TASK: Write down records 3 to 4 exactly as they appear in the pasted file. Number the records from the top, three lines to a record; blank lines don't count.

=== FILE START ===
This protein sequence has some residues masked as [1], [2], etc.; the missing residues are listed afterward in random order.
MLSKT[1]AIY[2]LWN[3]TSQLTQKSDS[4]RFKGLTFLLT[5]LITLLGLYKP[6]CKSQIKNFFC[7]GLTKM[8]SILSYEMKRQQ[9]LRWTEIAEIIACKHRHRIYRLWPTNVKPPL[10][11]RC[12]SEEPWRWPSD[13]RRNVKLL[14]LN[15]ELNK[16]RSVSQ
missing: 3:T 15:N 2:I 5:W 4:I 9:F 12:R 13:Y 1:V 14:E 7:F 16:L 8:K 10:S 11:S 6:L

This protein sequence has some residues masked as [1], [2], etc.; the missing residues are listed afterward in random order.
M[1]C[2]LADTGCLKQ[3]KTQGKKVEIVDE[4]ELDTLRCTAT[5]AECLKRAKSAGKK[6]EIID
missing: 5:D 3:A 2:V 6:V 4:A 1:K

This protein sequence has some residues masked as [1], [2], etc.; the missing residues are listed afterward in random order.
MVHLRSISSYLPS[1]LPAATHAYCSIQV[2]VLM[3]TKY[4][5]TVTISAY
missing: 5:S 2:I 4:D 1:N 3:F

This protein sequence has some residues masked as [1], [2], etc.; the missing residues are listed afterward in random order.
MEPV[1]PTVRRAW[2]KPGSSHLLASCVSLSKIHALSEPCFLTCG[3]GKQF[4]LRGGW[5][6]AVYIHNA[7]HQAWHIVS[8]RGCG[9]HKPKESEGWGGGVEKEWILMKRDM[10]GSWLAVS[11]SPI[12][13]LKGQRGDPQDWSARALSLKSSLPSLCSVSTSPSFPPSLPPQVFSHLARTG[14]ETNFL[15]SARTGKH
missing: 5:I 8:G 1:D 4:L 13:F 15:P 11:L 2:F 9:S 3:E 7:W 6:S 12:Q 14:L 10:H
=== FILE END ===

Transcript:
This protein sequence has some residues masked as [1], [2], etc.; the missing residues are listed afterward in random order.
MVHLRSISSYLPS[1]LPAATHAYCSIQV[2]VLM[3]TKY[4][5]TVTISAY
missing: 5:S 2:I 4:D 1:N 3:F

This protein sequence has some residues masked as [1], [2], etc.; the missing residues are listed afterward in random order.
MEPV[1]PTVRRAW[2]KPGSSHLLASCVSLSKIHALSEPCFLTCG[3]GKQF[4]LRGGW[5][6]AVYIHNA[7]HQAWHIVS[8]RGCG[9]HKPKESEGWGGGVEKEWILMKRDM[10]GSWLAVS[11]SPI[12][13]LKGQRGDPQDWSARALSLKSSLPSLCSVSTSPSFPPSLPPQVFSHLARTG[14]ETNFL[15]SARTGKH
missing: 5:I 8:G 1:D 4:L 13:F 15:P 11:L 2:F 9:S 3:E 7:W 6:S 12:Q 14:L 10:H